What I’ve been doing at Oscar.
These past few months, I have been helping a couple of startups I like.
Sometimes, I have been investing in them. (Well, I’m trying to: I am basically making it up and learning as I go along, but it could be argued that’s what all angel investing really is about.)
Sometimes, I have been spending time hanging out at a company and helping more directly.
But regardless of whether I invest or help a team more directly, I think the way I’ve been thinking about it is to only get involved in projects that I wish I myself had started. (Max Levchin said it best: “One of the best heuristics I found when deciding to invest [in] a startup is whether I would seriously consider joining it, if asked.”).
The company that I’ve spent the most time with recently is Oscar Health: I’ve been here for the last five months.
If you know me, you already know I’ve been curious about and playing around in the health space. My hacking around in the quantified self space brought me to personal health, which is basically the idea of using tools (either built by the community or by health & fitness companies) to take charge of our own health. This personal health movement can be thought of one model where care is proactive rather than reactive. All this got me closer to learning about where the healthcare system is really broken and needs technology’s help the most.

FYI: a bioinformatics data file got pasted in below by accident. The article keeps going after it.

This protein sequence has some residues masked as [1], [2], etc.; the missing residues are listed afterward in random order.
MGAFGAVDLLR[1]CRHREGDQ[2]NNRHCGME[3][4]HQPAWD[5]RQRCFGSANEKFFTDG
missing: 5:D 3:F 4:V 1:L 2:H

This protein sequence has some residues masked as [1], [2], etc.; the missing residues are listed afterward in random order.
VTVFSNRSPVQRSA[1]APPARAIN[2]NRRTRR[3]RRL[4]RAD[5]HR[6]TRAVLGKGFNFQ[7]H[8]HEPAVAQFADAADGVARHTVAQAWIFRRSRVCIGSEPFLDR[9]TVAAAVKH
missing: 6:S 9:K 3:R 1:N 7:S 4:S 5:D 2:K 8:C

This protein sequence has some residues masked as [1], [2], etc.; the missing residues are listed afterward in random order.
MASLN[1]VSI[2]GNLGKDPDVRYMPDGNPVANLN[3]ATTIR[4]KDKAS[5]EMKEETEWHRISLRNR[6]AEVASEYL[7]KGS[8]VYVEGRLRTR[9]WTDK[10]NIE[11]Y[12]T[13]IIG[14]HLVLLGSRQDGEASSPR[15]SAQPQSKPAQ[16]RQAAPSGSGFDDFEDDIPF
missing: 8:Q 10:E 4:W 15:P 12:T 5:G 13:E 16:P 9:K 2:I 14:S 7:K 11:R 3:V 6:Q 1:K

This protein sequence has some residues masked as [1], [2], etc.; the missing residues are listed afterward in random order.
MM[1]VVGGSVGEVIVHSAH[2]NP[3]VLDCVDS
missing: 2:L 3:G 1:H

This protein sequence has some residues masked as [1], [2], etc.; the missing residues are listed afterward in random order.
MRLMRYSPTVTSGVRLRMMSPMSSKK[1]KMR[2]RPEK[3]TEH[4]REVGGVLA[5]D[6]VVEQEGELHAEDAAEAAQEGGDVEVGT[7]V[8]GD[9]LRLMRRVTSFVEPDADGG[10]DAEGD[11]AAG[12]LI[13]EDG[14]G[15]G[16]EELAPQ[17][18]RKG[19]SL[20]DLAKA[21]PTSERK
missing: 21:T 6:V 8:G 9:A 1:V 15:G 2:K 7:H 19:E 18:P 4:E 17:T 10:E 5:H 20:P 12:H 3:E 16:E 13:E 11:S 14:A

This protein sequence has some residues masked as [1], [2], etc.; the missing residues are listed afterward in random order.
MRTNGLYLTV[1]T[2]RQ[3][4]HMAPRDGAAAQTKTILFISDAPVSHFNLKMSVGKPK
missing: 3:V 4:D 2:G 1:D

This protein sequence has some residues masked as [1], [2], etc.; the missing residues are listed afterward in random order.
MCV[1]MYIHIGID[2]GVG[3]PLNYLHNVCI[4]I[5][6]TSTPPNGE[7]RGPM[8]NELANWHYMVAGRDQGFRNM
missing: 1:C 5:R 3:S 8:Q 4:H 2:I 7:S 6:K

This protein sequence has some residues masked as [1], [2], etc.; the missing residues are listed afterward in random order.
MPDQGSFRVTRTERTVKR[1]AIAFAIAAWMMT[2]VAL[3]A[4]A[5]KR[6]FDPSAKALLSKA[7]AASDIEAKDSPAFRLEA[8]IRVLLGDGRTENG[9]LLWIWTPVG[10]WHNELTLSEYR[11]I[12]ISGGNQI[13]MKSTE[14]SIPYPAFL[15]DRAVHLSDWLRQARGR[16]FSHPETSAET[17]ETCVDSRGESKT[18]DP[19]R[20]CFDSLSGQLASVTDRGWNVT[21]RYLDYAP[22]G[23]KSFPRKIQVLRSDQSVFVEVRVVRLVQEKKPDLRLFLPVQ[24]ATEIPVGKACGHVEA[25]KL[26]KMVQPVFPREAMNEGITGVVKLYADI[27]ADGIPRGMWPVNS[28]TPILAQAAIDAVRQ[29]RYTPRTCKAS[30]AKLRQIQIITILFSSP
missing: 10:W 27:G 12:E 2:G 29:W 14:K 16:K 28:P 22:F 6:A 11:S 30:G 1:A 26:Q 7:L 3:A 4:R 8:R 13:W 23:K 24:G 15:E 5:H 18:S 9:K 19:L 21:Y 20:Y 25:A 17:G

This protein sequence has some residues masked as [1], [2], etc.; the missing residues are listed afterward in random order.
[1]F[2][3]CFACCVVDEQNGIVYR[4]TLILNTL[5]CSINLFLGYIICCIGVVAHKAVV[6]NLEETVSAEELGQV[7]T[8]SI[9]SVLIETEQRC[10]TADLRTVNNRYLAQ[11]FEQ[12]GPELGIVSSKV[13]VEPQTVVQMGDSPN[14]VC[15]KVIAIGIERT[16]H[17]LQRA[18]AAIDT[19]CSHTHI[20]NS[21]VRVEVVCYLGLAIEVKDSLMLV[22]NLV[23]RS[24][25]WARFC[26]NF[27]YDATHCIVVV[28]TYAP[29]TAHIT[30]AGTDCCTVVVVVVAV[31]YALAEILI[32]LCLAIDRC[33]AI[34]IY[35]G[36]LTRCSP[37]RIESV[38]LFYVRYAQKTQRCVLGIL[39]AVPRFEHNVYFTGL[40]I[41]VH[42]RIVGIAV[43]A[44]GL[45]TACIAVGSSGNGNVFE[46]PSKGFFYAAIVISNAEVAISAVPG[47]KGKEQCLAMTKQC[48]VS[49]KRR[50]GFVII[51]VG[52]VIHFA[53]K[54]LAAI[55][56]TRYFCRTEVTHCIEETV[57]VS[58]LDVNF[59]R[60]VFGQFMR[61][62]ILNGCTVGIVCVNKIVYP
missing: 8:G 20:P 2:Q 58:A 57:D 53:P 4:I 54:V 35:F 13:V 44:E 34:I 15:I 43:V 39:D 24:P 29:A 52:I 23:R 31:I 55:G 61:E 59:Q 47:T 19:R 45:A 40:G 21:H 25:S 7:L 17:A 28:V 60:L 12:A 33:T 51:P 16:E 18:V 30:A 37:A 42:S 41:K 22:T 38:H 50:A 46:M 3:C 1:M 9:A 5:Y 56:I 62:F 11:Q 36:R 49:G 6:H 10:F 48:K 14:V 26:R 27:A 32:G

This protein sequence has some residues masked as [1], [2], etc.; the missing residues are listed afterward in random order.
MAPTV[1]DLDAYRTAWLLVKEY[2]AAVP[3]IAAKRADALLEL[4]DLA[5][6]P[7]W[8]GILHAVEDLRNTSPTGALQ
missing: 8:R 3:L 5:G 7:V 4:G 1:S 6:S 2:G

That, of course, brought me to Oscar. I had already known the guys before they got started and I was always excited about the possibilities anytime we got together to talk about the idea of starting an insurance company. If you want, think of my exploration as a see-saw: “things that we do for ourselves” on the left and “things a care provider does for us” on the right. I started on the left and I slowly started learning and moving right. And then I figured I should skip ahead and jump all the way to the right and see the world from Oscar’s perspective.
I’ve been helping Oscar in various roles: with recruiting for different parts of the team (mainly on the product and engineering sides); with general company “things” (helping with PR/marketing, with process, organizing engineering and recruiting meets, &c.).
I also spent a lot of time helping build different parts of the product:
The mobile experience - of course, this one was easy. Many of our members are young and tech-savvy and almost always on their mobile phones. They order food, their cabs, buy movie tickets, read the news, see train times, search for things exclusively on mobile. So why shouldn’t they have a great experience where their healthcare questions and delivery also happens on mobile? I made this a big priority for the team for the January 1st launch: we worked nights and days with a very tiny team. And, in something like eight weeks, we put together a great Oscar Member app for iOS. (Yes, Android at some point very soon!).